DLP Leaders to N. Korea: ‘Say It Aint So!’

[Previous posts on the Il Shim Hue Fifth Column scandal here.  So far, the NIS has accused the ring of controlling violent anti-American protests, trying to infiltrate civic groups, controlling  senior officials of the Democratic Labor Party, and trying to manipulate the Seoul mayoral election.]

As bad timing goes, it’s one for the books.  The far-left minor opposition Democratic Labor Party’s leaders  had planned their visit to Pyongyang  some time  ago, before they realized that their party would be at the center of a growing scandal over a North Korean spy ring.  Confoundingly enough, they decided to go right ahead with the visit, but couldn’t exactly ignore the scandal, either.  How to deal?  Note:  the following is not, I repeat not, a parody:

The Democratic Labor said, “As for the suspicions of spying, we will  speak directly to the North to verify or disprove them.”  The Democratic Labor Party will ask about the  “386 spy scandal” when its leaders visit North Korea between October 30th and November 4th. 

The DLP said, “Kim Jong Il already promised not to spy on us at the 2000 meeting with Kim Dae Jung.  So they will check this and find out  what the real story about this spy scandal is.”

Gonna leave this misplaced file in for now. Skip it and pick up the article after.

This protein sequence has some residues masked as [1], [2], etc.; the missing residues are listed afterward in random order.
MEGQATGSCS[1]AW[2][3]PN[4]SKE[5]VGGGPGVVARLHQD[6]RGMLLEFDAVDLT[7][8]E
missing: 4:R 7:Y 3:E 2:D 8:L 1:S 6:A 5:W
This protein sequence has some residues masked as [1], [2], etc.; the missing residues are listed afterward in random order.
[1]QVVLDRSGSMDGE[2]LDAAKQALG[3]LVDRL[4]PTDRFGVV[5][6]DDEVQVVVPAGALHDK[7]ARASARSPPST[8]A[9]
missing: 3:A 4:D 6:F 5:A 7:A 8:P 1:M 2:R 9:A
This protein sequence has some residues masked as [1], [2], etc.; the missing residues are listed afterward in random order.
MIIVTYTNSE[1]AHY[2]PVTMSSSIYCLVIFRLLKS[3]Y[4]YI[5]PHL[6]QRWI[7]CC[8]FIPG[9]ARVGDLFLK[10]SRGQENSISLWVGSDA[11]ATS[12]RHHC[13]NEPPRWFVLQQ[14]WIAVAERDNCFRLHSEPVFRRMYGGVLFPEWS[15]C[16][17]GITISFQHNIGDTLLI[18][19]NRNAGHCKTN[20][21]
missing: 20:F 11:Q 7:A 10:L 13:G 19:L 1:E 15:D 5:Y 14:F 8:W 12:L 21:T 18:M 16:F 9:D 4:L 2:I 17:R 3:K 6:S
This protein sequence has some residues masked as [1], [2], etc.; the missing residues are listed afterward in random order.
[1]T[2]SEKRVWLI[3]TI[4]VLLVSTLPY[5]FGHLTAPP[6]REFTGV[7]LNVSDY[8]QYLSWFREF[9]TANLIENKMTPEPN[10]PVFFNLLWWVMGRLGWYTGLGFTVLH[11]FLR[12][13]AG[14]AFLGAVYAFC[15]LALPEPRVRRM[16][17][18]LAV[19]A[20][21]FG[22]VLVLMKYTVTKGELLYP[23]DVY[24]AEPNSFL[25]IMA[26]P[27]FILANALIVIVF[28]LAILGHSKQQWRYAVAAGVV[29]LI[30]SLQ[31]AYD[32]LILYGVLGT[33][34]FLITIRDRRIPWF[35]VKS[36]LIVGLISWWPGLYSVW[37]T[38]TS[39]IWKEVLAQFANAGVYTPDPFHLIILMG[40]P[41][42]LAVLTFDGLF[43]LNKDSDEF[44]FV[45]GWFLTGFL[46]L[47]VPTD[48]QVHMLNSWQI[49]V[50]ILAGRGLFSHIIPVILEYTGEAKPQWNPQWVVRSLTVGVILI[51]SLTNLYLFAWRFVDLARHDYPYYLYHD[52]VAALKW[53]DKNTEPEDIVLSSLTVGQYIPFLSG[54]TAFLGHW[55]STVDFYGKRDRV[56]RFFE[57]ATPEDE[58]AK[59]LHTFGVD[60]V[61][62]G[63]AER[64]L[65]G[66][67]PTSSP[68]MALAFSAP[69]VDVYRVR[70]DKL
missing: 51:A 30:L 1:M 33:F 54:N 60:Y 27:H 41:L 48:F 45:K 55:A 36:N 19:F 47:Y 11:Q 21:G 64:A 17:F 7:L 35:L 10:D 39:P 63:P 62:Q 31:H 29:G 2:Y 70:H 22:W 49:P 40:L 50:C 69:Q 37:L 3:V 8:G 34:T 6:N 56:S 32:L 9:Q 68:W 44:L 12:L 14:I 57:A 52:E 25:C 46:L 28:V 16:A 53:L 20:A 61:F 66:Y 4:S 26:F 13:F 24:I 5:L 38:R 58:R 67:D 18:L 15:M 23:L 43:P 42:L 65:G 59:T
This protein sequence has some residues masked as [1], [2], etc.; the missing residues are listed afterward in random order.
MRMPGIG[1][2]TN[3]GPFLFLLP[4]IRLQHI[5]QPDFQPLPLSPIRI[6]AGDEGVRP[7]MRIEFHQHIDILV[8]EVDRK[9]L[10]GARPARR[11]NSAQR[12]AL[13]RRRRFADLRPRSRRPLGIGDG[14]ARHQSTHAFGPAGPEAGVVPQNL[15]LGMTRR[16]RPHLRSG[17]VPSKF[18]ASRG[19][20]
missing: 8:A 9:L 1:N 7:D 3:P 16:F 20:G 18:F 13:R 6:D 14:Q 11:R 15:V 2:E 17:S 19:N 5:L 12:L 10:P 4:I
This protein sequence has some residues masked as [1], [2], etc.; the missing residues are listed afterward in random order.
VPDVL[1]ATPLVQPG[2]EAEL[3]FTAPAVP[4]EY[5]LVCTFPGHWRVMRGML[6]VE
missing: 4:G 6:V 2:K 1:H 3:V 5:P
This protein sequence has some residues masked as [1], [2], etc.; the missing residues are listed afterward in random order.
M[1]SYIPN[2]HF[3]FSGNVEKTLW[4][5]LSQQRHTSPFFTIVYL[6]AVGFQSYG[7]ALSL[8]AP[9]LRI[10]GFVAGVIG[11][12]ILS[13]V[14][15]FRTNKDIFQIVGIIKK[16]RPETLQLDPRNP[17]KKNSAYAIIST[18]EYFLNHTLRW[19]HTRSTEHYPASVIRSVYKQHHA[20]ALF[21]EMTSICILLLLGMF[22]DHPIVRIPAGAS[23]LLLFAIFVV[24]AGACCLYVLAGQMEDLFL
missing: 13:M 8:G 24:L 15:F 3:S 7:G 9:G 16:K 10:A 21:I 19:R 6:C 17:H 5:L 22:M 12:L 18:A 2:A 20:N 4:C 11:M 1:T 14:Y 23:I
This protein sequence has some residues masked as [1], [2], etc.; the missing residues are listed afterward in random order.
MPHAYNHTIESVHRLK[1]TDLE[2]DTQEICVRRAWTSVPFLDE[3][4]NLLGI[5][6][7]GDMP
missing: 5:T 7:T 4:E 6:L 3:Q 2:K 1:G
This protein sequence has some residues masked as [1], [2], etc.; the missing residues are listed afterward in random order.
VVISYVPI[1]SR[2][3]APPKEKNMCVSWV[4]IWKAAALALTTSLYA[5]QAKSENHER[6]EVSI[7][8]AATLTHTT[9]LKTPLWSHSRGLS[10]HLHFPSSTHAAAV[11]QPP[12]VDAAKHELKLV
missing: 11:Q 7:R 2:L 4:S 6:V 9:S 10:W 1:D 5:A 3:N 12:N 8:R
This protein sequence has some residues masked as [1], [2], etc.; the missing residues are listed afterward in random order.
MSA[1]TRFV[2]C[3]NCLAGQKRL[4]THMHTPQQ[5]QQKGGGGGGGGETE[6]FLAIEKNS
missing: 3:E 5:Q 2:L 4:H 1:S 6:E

That ought to get to the bottom of things … especially if the North Koreans show them their signatures on the cancelled checks (drawn on a Banco Delta account, naturally).

Courtroom veterans will of course recognize the Chewbacca  Defense  immediately.  Still,  I sense some cognitive dissonance with the DLP’s previous denials that any of their leadership was spying for the North. 

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The next part of this story  will  follow some disclaimers.  First, any connection between this scandal and President Roh is tenuous and indirect.  The new information  has curio value, but substantively, its main value is what it  tells us  about the ideological paths traveled by the student  radicals  who came to the fore in the late 1980’s and make up much of Korea’s political and cultural leadership today.